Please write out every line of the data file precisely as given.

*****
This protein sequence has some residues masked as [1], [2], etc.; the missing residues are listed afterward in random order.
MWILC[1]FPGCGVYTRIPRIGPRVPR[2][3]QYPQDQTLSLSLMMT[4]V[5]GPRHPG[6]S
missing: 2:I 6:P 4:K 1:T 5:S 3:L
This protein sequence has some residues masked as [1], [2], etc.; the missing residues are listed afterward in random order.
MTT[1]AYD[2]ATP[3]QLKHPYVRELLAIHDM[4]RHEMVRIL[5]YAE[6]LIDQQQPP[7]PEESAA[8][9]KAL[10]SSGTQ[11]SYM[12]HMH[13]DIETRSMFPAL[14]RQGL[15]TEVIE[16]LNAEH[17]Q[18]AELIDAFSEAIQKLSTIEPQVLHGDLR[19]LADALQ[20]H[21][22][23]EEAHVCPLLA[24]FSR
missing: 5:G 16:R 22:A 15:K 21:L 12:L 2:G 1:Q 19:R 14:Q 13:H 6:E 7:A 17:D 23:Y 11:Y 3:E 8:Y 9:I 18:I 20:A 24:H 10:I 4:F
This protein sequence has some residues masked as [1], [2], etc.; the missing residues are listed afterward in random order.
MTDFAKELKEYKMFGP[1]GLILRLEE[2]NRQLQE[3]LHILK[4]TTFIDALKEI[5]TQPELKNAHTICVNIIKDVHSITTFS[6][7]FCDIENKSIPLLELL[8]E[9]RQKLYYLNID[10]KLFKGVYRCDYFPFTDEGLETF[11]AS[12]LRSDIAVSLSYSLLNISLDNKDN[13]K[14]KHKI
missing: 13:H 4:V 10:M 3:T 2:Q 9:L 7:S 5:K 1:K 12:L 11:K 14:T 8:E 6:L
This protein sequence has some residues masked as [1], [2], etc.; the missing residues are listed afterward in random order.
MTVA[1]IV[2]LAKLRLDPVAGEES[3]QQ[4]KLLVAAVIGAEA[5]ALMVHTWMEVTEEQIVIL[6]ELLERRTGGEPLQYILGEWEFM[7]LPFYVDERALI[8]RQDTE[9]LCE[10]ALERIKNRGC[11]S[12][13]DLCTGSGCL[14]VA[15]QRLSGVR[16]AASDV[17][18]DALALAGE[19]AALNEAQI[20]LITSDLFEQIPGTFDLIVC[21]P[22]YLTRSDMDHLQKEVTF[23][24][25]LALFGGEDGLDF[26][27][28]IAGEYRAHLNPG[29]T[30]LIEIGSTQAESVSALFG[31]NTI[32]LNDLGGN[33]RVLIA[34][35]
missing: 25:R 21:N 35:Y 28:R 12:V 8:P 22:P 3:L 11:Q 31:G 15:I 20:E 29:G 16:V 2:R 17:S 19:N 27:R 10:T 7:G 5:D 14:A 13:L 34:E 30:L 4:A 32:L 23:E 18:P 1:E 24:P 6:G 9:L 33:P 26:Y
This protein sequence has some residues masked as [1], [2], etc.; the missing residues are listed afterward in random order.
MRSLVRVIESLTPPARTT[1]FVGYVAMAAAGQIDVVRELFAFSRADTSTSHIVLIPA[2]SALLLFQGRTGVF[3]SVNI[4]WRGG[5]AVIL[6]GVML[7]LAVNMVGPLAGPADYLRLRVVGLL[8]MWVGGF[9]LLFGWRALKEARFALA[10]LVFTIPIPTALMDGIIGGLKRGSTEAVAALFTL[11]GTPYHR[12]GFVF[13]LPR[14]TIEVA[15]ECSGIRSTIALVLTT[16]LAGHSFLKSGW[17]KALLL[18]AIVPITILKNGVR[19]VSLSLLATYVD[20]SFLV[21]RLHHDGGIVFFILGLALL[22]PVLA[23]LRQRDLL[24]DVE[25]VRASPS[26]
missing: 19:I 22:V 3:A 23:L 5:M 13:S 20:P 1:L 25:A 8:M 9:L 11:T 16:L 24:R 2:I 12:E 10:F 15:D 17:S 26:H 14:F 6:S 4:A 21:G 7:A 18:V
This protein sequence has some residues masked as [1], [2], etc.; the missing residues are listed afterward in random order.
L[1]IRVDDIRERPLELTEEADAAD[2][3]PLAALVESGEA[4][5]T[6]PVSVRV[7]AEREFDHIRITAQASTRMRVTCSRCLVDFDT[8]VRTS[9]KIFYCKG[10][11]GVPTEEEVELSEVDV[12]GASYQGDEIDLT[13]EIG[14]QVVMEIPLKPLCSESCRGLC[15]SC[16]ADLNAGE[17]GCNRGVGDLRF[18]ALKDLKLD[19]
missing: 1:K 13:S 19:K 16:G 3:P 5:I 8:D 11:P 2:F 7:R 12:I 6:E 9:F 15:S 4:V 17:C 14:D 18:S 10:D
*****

This protein sequence has some residues masked as [1], [2], etc.; the missing residues are listed afterward in random order.
MWILC[1]FPGCGVYTRIPRIGPRVPR[2][3]QYPQDQTLSLSLMMT[4]V[5]GPRHPG[6]S
missing: 2:I 6:P 4:K 1:T 5:S 3:L
This protein sequence has some residues masked as [1], [2], etc.; the missing residues are listed afterward in random order.
MTT[1]AYD[2]ATP[3]QLKHPYVRELLAIHDM[4]RHEMVRIL[5]YAE[6]LIDQQQPP[7]PEESAA[8][9]KAL[10]SSGTQ[11]SYM[12]HMH[13]DIETRSMFPAL[14]RQGL[15]TEVIE[16]LNAEH[17]Q[18]AELIDAFSEAIQKLSTIEPQVLHGDLR[19]LADALQ[20]H[21][22][23]EEAHVCPLLA[24]FSR
missing: 5:G 16:R 22:A 15:K 21:L 12:L 2:G 1:Q 19:R 14:Q 13:H 6:E 7:A 17:D 23:Y 11:Y 3:E 8:Y 9:I 18:I 20:A 24:H 10:I 4:F
This protein sequence has some residues masked as [1], [2], etc.; the missing residues are listed afterward in random order.
MTDFAKELKEYKMFGP[1]GLILRLEE[2]NRQLQE[3]LHILK[4]TTFIDALKEI[5]TQPELKNAHTICVNIIKDVHSITTFS[6][7]FCDIENKSIPLLELL[8]E[9]RQKLYYLNID[10]KLFKGVYRCDYFPFTDEGLETF[11]AS[12]LRSDIAVSLSYSLLNISLDNKDN[13]K[14]KHKI
missing: 13:H 4:V 10:M 3:T 2:Q 9:L 7:S 5:K 1:K 12:L 11:K 14:T 8:E 6:L
This protein sequence has some residues masked as [1], [2], etc.; the missing residues are listed afterward in random order.
MTVA[1]IV[2]LAKLRLDPVAGEES[3]QQ[4]KLLVAAVIGAEA[5]ALMVHTWMEVTEEQIVIL[6]ELLERRTGGEPLQYILGEWEFM[7]LPFYVDERALI[8]RQDTE[9]LCE[10]ALERIKNRGC[11]S[12][13]DLCTGSGCL[14]VA[15]QRLSGVR[16]AASDV[17][18]DALALAGE[19]AALNEAQI[20]LITSDLFEQIPGTFDLIVC[21]P[22]YLTRSDMDHLQKEVTF[23][24][25]LALFGGEDGLDF[26][27][28]IAGEYRAHLNPG[29]T[30]LIEIGSTQAESVSALFG[31]NTI[32]LNDLGGN[33]RVLIA[34][35]
missing: 25:R 21:N 35:Y 28:R 12:V 8:P 22:P 3:L 11:Q 31:G 15:I 20:E 29:G 16:V 2:R 17:S 19:N 27:R 10:T 7:G 5:D 14:A 13:L 34:E 30:L 4:A 32:L 23:E 18:P 1:E 24:P 6:G 9:L 33:P 26:Y
This protein sequence has some residues masked as [1], [2], etc.; the missing residues are listed afterward in random order.
MRSLVRVIESLTPPARTT[1]FVGYVAMAAAGQIDVVRELFAFSRADTSTSHIVLIPA[2]SALLLFQGRTGVF[3]SVNI[4]WRGG[5]AVIL[6]GVML[7]LAVNMVGPLAGPADYLRLRVVGLL[8]MWVGGF[9]LLFGWRALKEARFALA[10]LVFTIPIPTALMDGIIGGLKRGSTEAVAALFTL[11]GTPYHR[12]GFVF[13]LPR[14]TIEVA[15]ECSGIRSTIALVLTT[16]LAGHSFLKSGW[17]KALLL[18]AIVPITILKNGVR[19]VSLSLLATYVD[20]SFLV[21]RLHHDGGIVFFILGLALL[22]PVLA[23]LRQRDLL[24]DVE[25]VRASPS[26]
missing: 19:I 22:V 3:A 23:L 5:M 13:S 20:P 1:L 25:A 8:M 9:L 11:T 16:L 24:R 2:I 12:E 10:F 15:D 17:S 26:H 14:F 6:S 4:A 21:G 7:A 18:V
This protein sequence has some residues masked as [1], [2], etc.; the missing residues are listed afterward in random order.
L[1]IRVDDIRERPLELTEEADAAD[2][3]PLAALVESGEA[4][5]T[6]PVSVRV[7]AEREFDHIRITAQASTRMRVTCSRCLVDFDT[8]VRTS[9]KIFYCKG[10][11]GVPTEEEVELSEVDV[12]GASYQGDEIDLT[13]EIG[14]QVVMEIPLKPLCSESCRGLC[15]SC[16]ADLNAGE[17]GCNRGVGDLRF[18]ALKDLKLD[19]
missing: 1:K 13:S 19:K 16:G 3:P 5:I 8:D 11:P 2:F 7:R 12:I 6:E 9:F 15:S 4:V 17:C 14:D 18:S 10:D